|Publication number||US4326903 A|
|Application number||US 06/213,417|
|Publication date||Apr 27, 1982|
|Filing date||Dec 5, 1980|
|Priority date||Dec 5, 1980|
|Publication number||06213417, 213417, US 4326903 A, US 4326903A, US-A-4326903, US4326903 A, US4326903A|
|Inventors||Arthur M. Summo|
|Original Assignee||Branson Ultrasonics Corporation|
|Export Citation||BiBTeX, EndNote, RefMan|
|Patent Citations (5), Referenced by (24), Classifications (28)|
|External Links: USPTO, USPTO Assignment, Espacenet|
This invention refers to a method for securing thermoplastic parts to other parts. More specifically, this invention refers to a method for securing a thermoplastic part to another part by means of the application of ultrasonic energy.
It is often desired to secure a part formed of a thermoplastic material to another part which may or may not also be of a thermoplastic material.
The use of high frequency vibratory energy for securing parts together is well known in the art. For instance, U.S. Pat. No. 3,367,809, entitled "Sonics" issued to Robert S. Soloff, dated Feb. 6, 1968 and U.S. Pat. No. 3,499,808, entitled "Method and Apparatus for Securing Parts together by Sonic Energy" issued to Edward G. Obeda, dated Mar. 10, 1970, disclose a method and apparatus for securing a thermoplastic part to another part by applying sonic energy to a projection of the thermoplastic part and causing deformation thereof, such as peening over. One or more upstanding projections in the form of bosses or studs of a thermoplastic part are placed through corresponding apertures in another part, which is to be fastened to the thermoplastic part, and subseqently sonic energy is coupled to the protruding free end of the projections. By virtue of the dissipation of sonic energy, the thermoplastic projections soften and the tool or horn which provides the sonic energy and is in contact with the free end of the projection flattens the softened thermoplastic projection, obtaining a peening over effect. In both of these prior art methods and devices the vibratory energy is applied in a direction parallel to the longitudinal axis of the upstanding thermoplastic projection.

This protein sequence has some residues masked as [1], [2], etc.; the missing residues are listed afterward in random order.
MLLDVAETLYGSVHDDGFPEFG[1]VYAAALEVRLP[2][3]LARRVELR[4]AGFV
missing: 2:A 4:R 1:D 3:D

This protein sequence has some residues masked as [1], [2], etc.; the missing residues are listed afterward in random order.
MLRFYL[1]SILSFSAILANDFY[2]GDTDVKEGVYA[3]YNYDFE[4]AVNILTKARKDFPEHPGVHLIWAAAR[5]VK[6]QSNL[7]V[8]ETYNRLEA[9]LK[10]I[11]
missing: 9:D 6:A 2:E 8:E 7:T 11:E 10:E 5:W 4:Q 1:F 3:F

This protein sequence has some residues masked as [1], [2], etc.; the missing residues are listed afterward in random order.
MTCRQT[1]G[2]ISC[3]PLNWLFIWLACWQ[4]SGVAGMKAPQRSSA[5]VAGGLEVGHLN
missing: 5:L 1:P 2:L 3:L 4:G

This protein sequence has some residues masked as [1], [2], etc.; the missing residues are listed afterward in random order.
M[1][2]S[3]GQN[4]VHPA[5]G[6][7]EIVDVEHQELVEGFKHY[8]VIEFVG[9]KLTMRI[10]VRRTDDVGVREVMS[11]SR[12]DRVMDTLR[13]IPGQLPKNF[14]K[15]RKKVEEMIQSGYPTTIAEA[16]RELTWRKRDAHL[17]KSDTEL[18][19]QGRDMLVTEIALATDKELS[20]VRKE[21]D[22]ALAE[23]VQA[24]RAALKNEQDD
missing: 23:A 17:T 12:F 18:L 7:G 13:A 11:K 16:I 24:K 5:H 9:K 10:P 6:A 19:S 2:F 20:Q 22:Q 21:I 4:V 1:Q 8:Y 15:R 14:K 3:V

The present invention concerns the securing together of parts by means of the application of high frequency vibratory energy in a direction substantially normal to the longitudinal axis of the upstanding thermoplastic projection. In order to achieve the securing together, a horn adapted to undergo ultrasonic vibrations at a frequency in the range between one and 100 kHz is provided and includes a cavity disposed in a side wall of the horn in a direction normal to the longitudinal axis of the horn. The cavity further is disposed substantially at an antinodal region of longitudinal motion of the horn.
In the present method, the parts are placed into juxtaposition with the projection extending from the thermoplastic part. The free end of the projection is urged by a static force into the cavity in a direction normal to the direction of longitudinal motion of the horn. The horn is then caused to vibrate at a high frequency thereby causing a softening and flowing of the thermoplastic material in the cavity concomitantly with the projection being urged into the cavity. The ultrasonic energy, therefore, is applied to the free end in a direction substantially normal to the longitudinal axis of the upstanding thermoplastic projection. Upon ceasing the high frequency vibratory motion of the horn, the softened and flowed material solidifies and conforms to the shape of the cavity. The present invention generally encompasses frequencies in the range between one and 100 kHz, preferably frequencies in the range between 16 and 60 kHz. The advantage of using ultrasonic energy in the forming and securing process arises from the fact that ultrasonic vibrations aid in the deforming of thermoplastic material by causing a softening and flowing of the thermoplastic material. The material solidifies soon after the application of ultrasonic energy is stopped. Moreover, as is known when using high frequency vibratory energy, the elastic recovery of thermoplastic material when the applied forming force is removed is greatly reduced, see the book "Ultrasonic Engineering" by Julian R. Frederick, John Wiley & Son, Inc., New York, NY, 1965, page 170.